But, the barges never came. World War One changed the nation’s priorities, and the Lock and Dam project was abandoned. The few completed structures have sat in the river unused and neglected for nearly a century.

Somehow, the dreams of a navigable Trinity River still did not die. Efforts persisted well into the 1970s. Many of the bridges and overpasses constructed in the second half of 20th century were built with accommodating barge traffic in mind. Despite these steps, no one has been able to revive the momentum of earlier efforts.

The 1893 lock and dam and the 1916 Lock and Dam in context.

The remnants of the 1893 lock and dam and the ruins of the 1916 Lock and Dam Number One in context. That’s the old Lock Keeper’s House on top of the bluff.

Lock and Dam Number One as it appears from McCommas Bluff.

Lock and Dam Number One as it appears from McCommas Bluff.

Notice the Double-crested Cormorants standing on the ruins of the 1893 lock and dam.

Notice the Double-crested Cormorants standing on the ruins of the 1893 lock and dam in the foreground.

This is Lock and Dam Number One as viewed from the south.

This is Lock and Dam Number One as viewed from the south.

Water still flows over what remains of the dam.

Water still flows over what remains of the dam.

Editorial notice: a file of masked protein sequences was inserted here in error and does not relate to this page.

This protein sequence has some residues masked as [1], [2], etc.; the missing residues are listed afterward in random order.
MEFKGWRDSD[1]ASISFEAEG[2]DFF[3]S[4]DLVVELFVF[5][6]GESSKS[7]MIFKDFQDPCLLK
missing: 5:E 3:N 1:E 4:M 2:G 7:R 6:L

The lock is regularly clogged with snags, dead-falls, and other debris.

The lock is regularly clogged with snags, dead-falls, and other debris.

The dam and the spillway.  Notice the depth gauge.  It is marked off up to 19 feet.

The dam and the spillway. Notice the depth gauge. It is marked off up to 19 feet.

Another look at the dam.  There are still concrete and iron structures in place under the water.

Another look at the dam. There are still concrete and iron structures in place under the water.

The south end of the lock.  Notice the collapsed stone work along the bank.

The south end of the lock. Notice the collapsed stone work along the bank.

This mechanism was involved in the opening and closing of the lock gates.

This mechanism was involved in the opening and closing of the lock gates.

An American Crow, with a treasured acorn, standing atop Lock and Dam Number One.

An American Crow, with a treasured acorn, standing atop Lock and Dam Number One.

The depth gauge located on the side of the spillway.

The depth gauge located on the side of the spillway.

The spillway.

The spillway.